Microsoft today backpedaled from earlier decisions and said it would extend a limited helping hand to Windows XP users by offering both antivirus signatures and its own Security Essentials software for more than a year after it stops patching the aged OS.
The Redmond, Wash. company announced the change of heart on its website Wednesday.
"To help organizations complete their migrations, Microsoft will continue to provide updates to our anti-malware signatures and engine for Windows XP users through July 14, 2015," the company's Malware Protection Center team said.
Last year, Microsoft was adamant, saying it would stop serving signatures to XP users of Security Essentials, the free consumer-grade AV program that launched in 2008, when the OS reached its end of life on April 8. Earlier this month, Microsoft added that it would discontinue downloads of Security Essentials for Windows XP on the same last-patch date facing the operating system.
Microsoft will ship its final public security updates — patches for known vulnerabilities — in less than three months, ending nearly 13 years of support for the ultra-successful OS.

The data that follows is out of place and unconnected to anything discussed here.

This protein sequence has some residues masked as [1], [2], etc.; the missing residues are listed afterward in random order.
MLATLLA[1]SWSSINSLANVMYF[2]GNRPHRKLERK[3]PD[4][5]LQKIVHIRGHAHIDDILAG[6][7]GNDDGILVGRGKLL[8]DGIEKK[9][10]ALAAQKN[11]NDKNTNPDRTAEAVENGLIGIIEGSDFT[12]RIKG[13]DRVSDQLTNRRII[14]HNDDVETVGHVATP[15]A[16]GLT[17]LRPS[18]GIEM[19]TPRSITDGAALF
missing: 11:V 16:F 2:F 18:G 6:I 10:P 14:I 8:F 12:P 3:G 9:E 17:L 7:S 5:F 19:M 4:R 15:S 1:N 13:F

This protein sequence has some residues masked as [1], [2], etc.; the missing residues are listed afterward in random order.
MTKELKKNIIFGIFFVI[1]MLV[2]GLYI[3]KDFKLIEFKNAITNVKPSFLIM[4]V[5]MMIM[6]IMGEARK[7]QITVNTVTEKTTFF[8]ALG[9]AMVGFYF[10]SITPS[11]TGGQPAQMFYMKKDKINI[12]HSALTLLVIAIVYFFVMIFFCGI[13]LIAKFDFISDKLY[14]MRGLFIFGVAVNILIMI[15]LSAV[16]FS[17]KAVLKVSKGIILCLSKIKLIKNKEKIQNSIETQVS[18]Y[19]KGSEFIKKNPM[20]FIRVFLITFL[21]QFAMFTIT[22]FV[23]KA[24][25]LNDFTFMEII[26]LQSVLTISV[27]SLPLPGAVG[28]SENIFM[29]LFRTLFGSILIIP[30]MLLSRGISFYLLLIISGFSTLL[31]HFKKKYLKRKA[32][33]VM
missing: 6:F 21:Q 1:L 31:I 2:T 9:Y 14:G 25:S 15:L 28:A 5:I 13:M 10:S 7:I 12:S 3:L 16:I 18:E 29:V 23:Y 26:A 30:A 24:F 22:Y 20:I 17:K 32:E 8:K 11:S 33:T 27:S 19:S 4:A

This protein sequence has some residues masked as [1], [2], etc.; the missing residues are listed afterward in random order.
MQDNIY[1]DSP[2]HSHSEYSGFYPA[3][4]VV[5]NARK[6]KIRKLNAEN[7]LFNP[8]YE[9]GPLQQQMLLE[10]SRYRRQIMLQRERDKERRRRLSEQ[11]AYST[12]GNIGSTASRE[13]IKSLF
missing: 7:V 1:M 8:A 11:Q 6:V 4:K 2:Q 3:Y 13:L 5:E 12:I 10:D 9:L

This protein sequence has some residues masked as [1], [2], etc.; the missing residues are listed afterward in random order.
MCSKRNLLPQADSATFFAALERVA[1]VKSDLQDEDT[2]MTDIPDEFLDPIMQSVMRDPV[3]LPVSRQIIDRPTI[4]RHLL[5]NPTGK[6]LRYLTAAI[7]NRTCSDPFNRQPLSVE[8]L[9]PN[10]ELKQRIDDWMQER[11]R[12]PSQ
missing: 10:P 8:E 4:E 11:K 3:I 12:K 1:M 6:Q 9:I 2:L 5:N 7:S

Because of that impending deadline, Microsoft has been urging customers to dump XP for a newer edition like Windows 7, Windows 8 or Windows 8.1.
The decision to drop Security Essentials and more importantly, halt the delivery of new signatures — fingerprints, essentially, of newly-discovered malware that makes it possible for Microsoft's antivirus engine to detect and block those threats — was seen by some as an arm-twisting tactic that would leave users even more vulnerable to attack after patches were no longer shipped to quash vulnerabilities in the code.
Virtually every third-party antivirus vendor will continue to ship signatures to customers running Windows XP long after Microsoft pulls the patch plug. In some cases, those vendors have committed to delivering new signatures for years, as Andreas Marx, the CEO of AV-Test told Computerworld earlier today.
After Microsoft's announcement, Marx cautioned Windows XP users against relying only on Security Essentials. His company, which regularly evaluates Windows security software, gave Microsoft's program a zero score for the obviously-important "Protection" category in tests run in late 2013.
"Security Essentials offers only the basic protection," said Marx today in an interview. "[On Windows XP], it detected only about four-fifths of the malware sample, letting one in five get through."
Microsoft made it plain that its reversal on Security Essentials and anti-malware signatures had no wider implication. "This does not affect the end-of-support date of Windows XP," the company said.
Security Essentials will continue to be available for download by Windows XP users from Microsoft's website until July 14, 2015.
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